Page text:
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horriblegoose

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About horriblegoose

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    xie/xem, ey/eir, thon/thon

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  1. Can you possibly be more specific or maybe write us a paragraph example of what you mean by tell you how we knew we were aro but as if we were a book character? Are you just meaning you want us to write in third person? Or something else? Generally, I want to say that people focus way too much on age. Our identities, who we are - these are not static things. People are dynamic! People change. We grow, we learn, we go through new experiences. New language is created and new ways to connect with people and share knowledge are created. Picking a label now doesn't mean it has to 100% be your forever label. It's okay if the term aromantic helps you out now but you decide to use a different label at any later point - in a few days, weeks, months, or years. You're not doing anything wrong by trying out different labels or using different labels at any point in your life. Also, if you are subconsciously trying to be aro (whatever that means - I'm genuinely unsure), maybe there's a reason for that? Maybe it's okay that you respect your feelings and whatever is causing you to feel this way? It's okay to identify as aromantic because you want to. That's all a part of questioning and exploration and figuring yourself out.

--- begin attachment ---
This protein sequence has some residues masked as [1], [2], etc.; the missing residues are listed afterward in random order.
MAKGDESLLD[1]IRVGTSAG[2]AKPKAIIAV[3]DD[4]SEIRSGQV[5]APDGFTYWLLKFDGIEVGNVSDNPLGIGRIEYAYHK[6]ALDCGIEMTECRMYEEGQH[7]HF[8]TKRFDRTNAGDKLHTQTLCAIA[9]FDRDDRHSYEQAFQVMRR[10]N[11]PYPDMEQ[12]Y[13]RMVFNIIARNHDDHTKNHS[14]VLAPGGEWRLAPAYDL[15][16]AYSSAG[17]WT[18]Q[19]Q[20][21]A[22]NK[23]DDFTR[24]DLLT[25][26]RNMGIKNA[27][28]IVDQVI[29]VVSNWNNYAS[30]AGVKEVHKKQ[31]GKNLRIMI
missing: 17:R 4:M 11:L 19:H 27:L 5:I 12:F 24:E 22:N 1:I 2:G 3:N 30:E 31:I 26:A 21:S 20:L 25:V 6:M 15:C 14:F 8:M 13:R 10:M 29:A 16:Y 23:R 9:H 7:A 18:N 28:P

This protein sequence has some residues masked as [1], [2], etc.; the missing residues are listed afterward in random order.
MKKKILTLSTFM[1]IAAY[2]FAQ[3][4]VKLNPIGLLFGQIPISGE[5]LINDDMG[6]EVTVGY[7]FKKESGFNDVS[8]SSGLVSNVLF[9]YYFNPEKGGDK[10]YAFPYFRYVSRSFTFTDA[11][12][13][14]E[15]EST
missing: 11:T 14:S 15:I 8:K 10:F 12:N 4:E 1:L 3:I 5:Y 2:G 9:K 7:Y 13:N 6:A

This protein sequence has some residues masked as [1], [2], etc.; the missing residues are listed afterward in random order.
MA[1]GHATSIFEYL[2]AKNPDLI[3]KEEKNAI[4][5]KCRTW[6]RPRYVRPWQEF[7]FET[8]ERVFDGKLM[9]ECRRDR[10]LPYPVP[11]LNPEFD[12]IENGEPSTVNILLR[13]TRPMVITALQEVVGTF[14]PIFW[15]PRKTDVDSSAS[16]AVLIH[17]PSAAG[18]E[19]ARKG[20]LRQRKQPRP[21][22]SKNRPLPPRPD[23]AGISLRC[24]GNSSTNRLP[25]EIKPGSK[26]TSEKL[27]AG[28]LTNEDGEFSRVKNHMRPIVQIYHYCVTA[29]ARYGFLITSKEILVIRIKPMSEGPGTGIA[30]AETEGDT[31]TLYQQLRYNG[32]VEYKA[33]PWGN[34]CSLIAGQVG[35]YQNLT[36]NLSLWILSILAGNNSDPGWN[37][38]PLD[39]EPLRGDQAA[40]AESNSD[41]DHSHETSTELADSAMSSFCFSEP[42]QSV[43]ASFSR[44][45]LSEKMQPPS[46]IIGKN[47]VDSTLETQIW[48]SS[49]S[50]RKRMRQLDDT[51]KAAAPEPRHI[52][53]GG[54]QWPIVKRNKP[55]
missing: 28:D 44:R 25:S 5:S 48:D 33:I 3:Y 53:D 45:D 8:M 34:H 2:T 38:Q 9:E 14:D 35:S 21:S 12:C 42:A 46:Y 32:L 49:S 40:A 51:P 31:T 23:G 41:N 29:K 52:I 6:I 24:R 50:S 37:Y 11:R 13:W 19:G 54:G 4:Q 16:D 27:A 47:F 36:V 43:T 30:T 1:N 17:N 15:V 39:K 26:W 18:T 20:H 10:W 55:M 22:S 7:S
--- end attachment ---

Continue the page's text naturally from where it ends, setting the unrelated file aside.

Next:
2. Hi, Adriano. I'm so sorry you're feeling lonely and left out! I know not all queer spaces may seem welcoming to catholics, but have you tried connecting to any queer religious groups? Of course nobody can really go out and meet up right now, but maybe try looking around meetup.com and contacting any organizers for meetups that interest you or reaching out to any local queer orgs and seeing if they know anyplace relevant for queer religious folk. A lot of people and groups that can't meet up right now are doing remote meetings. You might have better luck once we've got a better handle on current health events or you might find good luck with social media groups and such popping up now. There are definitely people who understand what you're feeling out there and who have similar experiences to you. Agreed that mid-late teens is a difficult time with people around you getting caught up in relationships and figuring out how to balance these new relationships with their friendships. Keep trucking - I have hope things will get better for you!